Conclusions Our results confirm the usefulness of MMT in reducing heroin use and HIV risk behaviors. Illicit opioid use continued in both groups, but frequency was reduced. Results do not provide support for diverting resources from MMT into long-term detoxification.

Figures in this Article

In 1997, the most recent year for which data are available, treatment program admissions for opioid dependence surpassed admissions for cocaine abuse in the United States.1 As heroin use resurfaces, evaluation and improvement of the treatment of opioid abuse are increasingly urgent needs. Methadone maintenance treatment (MMT) has been shown to improve life functioning and decrease heroin use; criminal behavior; drug use practices, such as needle sharing, that increase human immunodeficiency virus (HIV) risk; and HIV infection.2,3 However, variations in efficacy have been reported, and high illicit drug use rates in those undergoing treatment have been observed.4,5

Most data about MMT efficacy are from program evaluation efforts, including the Drug Abuse Reporting Project,6 the Treatment Outcome Prospective Study,7 and a nationwide study completed by the Department of Veterans Affairs,8 all of which reported reduction in drug use and criminality following treatment.

Despite such evidence that MMT is a useful treatment for opioid dependence, it remains controversial because of the indefinite provision of a dependence-producing medication. An effective alternative treatment that did not involve indefinite opioid use would be a valuable addition to the limited array of options available to treat heroin dependence.

Short-term methadone detoxification treatment, usually 21 days in duration, was proposed as an alternative to MMT but had poor retention and high relapse rates.911 Long-term detoxification (up to 180 days) was approved in 1989 as a treatment option for opioid-dependent individuals who either do not meet the federal guidelines for MMT or who reject this treatment.12

The present study was done to determine whether 180-day methadone-assisted detoxification (M180), when enriched with intensive psychosocial services and aftercare, could provide an efficacious alternative to MMT. Data indicate that psychosocial services increase methadone treatment efficacy.13,14 We reasoned that adding such services to M180 would provide a reasonable alternative to MMT.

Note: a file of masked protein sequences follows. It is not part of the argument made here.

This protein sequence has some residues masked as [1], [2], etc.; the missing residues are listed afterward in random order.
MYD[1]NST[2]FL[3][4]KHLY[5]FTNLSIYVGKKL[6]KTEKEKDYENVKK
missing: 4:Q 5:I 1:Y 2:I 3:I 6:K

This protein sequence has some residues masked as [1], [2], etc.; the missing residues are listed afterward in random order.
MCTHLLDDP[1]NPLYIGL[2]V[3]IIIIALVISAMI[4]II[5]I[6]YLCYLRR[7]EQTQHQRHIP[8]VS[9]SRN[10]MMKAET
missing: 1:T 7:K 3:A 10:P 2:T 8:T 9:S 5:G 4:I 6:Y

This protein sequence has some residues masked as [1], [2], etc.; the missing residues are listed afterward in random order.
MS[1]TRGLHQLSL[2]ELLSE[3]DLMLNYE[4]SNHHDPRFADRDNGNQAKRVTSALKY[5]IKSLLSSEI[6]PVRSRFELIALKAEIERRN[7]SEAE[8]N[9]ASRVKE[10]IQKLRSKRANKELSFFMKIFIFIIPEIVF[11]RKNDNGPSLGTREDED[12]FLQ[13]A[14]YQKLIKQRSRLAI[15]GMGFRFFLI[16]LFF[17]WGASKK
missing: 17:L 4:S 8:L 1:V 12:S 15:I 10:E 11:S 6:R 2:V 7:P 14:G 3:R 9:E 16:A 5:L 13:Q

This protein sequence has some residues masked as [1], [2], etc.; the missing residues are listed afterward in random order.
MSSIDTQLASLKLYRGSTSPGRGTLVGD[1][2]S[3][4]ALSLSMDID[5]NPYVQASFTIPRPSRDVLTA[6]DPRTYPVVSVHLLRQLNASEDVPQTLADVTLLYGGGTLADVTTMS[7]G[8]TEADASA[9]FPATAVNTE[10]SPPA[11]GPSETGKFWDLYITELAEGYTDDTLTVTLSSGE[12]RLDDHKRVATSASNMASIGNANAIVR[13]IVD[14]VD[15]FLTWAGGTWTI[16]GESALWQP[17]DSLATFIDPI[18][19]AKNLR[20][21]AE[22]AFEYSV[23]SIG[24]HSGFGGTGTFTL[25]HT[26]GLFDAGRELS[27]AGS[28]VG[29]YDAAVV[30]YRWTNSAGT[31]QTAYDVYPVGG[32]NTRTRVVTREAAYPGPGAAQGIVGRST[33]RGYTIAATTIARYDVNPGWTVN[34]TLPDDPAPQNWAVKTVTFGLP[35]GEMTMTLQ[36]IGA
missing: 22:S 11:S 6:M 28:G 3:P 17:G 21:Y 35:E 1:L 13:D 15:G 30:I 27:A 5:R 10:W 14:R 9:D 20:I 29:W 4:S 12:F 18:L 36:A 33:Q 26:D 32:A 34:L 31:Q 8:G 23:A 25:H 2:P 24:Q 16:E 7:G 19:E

If M180 exceeded or matched MMT in efficacy, it might provide a viable alternative treatment. On the other hand, if M180 did not equal MMT in efficacy, this study would provide additional and convincing evidence for the value of MMT.

Participants

The study was publicized by notices, word-of-mouth, and written information. Participants met Diagnostic and Statistical Manual of Mental Disorders, Revised Third Edition (DSM-III-R) criteria for a diagnosis of opioid dependence and had an initial urine screening test result positive for an opioid other than methadone and negative for methadone. Potential participants were excluded if they had medical conditions that contraindicated methadone treatment or a psychiatric condition that interfered with treatment, were enrolled in substance abuse treatment, had been in a methadone treatment program within the previous week or were in the follow-up phase of a previous methadone detoxification research protocol, could not be expected to remain in the study for 12 months, did not have signs of opioid withdrawal on 3 occasions, or were younger than 18 years. Women of childbearing age were required to be practicing birth control. A pregnancy test was administered, and those pregnant or breastfeeding were excluded. Participant disposition from initial contact to trial completion is shown in Figure 1.